6) Think of how much more preparation and work you have put in as opposed to thousands of other test takers

Photo by bdorfman


  1. That is an awesome post. Thanks so much for sharing.

  2. "Don’t be distracted by other test takers"

    Unfortunately, you can't choose your seat and a hacking/coughing/sniffling person sitting nearby WILL distract you unless you have Zen-like concentration. Also, proctors going in and out of the room, slamming the doors will knock you right out of the test no matter where you are sitting.

  3. I can vouch for this approach! Though I'm doing my game plan progressively.

    After every test, I jot down a ton of observations about my mood, approach to questions, tendencies and common errors, etc. Both generally and within sections. I then take a few of the most important and changeable observations and write them into a "Game Plan" that I read before the next test.

    As I improve and game plan strategies become second nature, they don't show up in my post-test observations. Consequently, I only write things on a test's game plan that still have not set in. This way, I'm not trying to juggle a thousand strategies in my head and can really focus on the currently pertinent ones. This has reduced my stress and made my strategies really manageable.

    Once I learn to dribble, I stop telling myself to dribble and just do it so I can focus on my jump shot.

  4. Just wondering: did you write an addendum about the score difference to attach to your apps?

  5. I would also add, "take a deep breath before each LG." It worked for me while I was doing the practice tests. I became more relaxed and less nervous and was able to think and diagram more clearly.

  6. I am of mixed tribe here in Kenya. Belonging to the Maasai meant I was earmarked for marriage at a young age as most of my peers were. However, my parents were able to move from that and I managed to acquire what I can pretty much call a decent education in a public school near my village.

    See, the education system in Kenya is very competitive and you can only get the best if you acquire extremely good grades.(unless of course you have money to acquire something better) I worked my way through high school and got grades enough to help me get direct entry into campus. However, I didn't make the cut points for Law School here in Kenya and had to settle for a different course in one of the universities in the city.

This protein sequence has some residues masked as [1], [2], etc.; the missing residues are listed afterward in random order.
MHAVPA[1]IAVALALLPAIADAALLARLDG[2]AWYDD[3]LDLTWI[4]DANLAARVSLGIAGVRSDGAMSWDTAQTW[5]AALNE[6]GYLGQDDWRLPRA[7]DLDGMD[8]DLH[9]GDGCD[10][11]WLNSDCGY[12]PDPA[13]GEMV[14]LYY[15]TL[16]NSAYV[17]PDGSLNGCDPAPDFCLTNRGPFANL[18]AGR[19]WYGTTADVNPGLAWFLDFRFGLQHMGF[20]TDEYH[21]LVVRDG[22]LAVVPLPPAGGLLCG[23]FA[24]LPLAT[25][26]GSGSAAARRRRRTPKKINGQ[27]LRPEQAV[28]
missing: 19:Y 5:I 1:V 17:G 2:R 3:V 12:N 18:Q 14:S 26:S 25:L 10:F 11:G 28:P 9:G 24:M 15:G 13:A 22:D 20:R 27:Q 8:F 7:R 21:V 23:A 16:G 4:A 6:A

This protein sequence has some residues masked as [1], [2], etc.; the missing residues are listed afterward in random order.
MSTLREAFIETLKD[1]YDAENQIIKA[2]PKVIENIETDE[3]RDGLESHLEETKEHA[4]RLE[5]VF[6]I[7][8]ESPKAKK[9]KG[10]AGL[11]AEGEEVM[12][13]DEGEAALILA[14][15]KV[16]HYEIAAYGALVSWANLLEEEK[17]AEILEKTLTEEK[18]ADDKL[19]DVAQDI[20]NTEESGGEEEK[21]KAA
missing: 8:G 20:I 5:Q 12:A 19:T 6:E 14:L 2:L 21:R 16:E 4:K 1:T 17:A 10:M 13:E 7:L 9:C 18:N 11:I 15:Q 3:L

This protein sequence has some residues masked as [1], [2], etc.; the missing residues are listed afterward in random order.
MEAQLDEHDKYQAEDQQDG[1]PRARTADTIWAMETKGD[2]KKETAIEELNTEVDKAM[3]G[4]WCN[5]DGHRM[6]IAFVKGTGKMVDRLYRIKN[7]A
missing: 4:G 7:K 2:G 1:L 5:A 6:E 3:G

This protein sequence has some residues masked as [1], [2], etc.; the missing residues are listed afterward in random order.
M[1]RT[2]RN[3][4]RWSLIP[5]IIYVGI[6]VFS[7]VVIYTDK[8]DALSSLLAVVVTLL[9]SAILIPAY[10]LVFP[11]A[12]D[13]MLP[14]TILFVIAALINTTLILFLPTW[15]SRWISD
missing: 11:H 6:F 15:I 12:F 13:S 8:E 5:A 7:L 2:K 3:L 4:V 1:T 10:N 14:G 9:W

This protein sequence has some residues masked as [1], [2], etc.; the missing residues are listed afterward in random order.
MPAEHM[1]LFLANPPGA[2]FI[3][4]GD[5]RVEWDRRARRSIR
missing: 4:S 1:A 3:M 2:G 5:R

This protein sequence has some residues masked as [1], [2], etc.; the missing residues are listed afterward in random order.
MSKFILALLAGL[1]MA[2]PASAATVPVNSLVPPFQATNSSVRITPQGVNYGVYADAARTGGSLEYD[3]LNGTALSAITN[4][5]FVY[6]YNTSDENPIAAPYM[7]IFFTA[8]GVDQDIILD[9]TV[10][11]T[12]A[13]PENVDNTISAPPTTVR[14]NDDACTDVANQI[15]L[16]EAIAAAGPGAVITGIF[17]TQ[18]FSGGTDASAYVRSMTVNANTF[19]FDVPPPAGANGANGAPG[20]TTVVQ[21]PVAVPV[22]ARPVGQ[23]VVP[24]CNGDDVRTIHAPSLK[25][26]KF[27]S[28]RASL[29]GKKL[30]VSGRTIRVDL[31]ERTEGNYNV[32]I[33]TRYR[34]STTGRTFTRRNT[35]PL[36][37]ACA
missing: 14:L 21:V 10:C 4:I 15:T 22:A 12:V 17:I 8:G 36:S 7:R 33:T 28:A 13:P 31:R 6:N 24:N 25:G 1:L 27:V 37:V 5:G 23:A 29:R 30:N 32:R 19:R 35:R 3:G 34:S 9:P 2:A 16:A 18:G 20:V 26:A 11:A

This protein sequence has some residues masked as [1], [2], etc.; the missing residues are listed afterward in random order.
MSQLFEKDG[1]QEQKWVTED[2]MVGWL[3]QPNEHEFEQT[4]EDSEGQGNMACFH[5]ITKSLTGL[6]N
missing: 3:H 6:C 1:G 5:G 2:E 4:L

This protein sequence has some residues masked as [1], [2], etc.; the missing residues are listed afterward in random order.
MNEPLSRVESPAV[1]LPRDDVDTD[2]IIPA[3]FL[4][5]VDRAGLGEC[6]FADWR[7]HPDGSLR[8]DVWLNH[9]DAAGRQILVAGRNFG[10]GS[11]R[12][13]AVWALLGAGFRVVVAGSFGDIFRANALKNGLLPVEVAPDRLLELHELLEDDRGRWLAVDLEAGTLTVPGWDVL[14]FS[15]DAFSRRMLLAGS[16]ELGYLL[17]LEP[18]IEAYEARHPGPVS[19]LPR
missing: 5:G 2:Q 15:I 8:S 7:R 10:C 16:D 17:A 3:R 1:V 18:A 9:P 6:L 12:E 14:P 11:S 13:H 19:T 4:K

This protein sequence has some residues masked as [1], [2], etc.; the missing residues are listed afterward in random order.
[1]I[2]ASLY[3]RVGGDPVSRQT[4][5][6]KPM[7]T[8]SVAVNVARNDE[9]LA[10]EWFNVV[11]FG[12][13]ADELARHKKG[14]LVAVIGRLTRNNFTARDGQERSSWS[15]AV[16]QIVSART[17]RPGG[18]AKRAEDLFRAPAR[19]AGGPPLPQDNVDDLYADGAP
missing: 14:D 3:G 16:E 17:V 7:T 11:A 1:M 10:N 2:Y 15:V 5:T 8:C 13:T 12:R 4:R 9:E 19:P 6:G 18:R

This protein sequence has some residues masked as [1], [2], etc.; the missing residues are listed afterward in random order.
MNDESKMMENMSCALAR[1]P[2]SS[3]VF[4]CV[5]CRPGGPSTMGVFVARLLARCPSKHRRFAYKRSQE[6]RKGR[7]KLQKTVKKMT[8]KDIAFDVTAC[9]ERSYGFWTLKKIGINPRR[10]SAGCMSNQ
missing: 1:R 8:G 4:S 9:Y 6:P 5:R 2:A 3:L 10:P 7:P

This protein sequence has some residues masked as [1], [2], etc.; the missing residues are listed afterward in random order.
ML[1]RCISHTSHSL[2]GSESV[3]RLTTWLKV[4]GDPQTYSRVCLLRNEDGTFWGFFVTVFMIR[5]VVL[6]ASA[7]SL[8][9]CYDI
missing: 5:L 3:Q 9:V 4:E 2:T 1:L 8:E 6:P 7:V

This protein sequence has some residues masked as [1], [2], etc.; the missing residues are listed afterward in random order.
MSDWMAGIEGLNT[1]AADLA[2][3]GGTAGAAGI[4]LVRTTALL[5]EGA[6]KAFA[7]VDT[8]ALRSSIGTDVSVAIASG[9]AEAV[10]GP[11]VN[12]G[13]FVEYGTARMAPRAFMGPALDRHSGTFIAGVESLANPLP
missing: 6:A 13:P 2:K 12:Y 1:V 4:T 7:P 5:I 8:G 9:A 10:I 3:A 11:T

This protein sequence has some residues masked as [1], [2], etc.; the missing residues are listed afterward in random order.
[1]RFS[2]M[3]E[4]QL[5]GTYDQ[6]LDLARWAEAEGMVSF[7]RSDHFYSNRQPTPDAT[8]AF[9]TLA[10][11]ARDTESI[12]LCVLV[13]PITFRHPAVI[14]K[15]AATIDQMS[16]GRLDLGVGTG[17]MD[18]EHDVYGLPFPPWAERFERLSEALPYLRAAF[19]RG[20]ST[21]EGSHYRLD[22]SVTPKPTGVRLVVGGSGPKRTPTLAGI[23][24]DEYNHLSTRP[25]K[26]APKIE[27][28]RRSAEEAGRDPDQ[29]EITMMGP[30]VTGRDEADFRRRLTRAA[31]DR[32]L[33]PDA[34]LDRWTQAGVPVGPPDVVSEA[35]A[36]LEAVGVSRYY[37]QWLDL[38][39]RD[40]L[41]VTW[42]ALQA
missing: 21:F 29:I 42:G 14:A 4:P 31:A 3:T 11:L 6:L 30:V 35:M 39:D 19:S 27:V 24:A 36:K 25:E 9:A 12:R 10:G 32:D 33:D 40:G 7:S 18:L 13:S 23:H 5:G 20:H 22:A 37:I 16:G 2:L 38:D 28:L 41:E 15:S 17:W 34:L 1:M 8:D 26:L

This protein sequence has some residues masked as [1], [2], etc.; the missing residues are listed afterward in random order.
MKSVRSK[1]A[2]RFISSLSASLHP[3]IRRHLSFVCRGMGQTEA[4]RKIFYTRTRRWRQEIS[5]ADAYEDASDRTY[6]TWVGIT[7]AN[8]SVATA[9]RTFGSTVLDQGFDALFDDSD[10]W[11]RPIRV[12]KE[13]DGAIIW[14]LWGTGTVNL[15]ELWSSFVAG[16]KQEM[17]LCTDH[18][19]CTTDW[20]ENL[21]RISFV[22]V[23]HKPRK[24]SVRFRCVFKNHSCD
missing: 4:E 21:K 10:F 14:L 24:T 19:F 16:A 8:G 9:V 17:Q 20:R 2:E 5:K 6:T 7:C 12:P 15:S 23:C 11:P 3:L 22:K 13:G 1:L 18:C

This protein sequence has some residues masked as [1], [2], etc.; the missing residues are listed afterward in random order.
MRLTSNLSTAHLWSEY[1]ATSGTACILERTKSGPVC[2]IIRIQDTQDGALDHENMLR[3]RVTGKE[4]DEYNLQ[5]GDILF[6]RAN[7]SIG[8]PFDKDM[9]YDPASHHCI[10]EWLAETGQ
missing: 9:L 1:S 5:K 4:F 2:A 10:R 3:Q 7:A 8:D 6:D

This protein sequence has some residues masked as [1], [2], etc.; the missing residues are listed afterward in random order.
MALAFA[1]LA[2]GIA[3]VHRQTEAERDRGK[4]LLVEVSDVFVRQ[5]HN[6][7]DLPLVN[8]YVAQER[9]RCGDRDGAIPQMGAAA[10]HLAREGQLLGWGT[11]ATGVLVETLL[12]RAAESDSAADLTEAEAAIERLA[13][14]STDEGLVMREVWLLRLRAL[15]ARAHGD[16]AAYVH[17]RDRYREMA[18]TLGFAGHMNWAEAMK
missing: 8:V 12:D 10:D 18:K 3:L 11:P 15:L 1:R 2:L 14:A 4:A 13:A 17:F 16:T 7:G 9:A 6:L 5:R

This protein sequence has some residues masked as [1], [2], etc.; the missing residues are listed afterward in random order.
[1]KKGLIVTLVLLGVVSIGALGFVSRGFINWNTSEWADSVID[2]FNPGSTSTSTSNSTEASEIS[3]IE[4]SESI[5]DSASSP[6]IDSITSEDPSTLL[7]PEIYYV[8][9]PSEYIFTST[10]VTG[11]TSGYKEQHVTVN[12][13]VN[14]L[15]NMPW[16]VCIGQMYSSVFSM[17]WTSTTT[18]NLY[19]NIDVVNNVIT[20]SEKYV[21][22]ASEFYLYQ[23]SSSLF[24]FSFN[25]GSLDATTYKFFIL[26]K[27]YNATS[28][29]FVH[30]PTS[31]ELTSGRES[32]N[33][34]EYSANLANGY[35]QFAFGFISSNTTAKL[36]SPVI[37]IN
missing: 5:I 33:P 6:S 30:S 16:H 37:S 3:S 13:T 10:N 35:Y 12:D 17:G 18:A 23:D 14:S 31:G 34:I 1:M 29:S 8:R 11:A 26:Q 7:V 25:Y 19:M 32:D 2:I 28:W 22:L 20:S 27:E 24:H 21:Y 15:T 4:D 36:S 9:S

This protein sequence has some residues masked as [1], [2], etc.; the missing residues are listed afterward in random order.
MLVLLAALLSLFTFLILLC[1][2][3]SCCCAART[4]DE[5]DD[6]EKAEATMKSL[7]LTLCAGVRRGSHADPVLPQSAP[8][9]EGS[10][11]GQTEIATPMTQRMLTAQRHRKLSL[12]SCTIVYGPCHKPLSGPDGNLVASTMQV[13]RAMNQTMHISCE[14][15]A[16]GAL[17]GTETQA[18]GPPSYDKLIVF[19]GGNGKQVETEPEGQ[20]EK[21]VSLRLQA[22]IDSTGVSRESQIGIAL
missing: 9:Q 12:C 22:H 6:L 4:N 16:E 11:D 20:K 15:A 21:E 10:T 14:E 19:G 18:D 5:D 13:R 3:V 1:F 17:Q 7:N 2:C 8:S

A legal profession is something I have wanted to pursue for as long as I can remember and settling into something else was a major struggle. I, however, went through with it and finished my first degree this year.

    A friend had mentioned the LSAT and as soon as I was done with my last campus exam, I started looking for information on it.

    I also made a plan to get the money to pay for it so I could do it in December. My plan was to spend all of August looking for materials to prepare for it. All sites I came across were very expensive in terms of cost for prep materials. I stumbled on lsat blog and wrote to Steve to seek information on where I could get the latest affordable material on lsat preps and he emailed me some links.

    I also wrote to friends in the diaspora to ask them to link me up with friends who'd done the last before to see if they could get me study books.

    My material should be in before the end of the month hopefully, then I can work out a study schedule.

    I believe every journey begins with a step and this are my baby steps to my law degree:)

  7. Wow.. great post. This is very helpful. Thanks for sharing!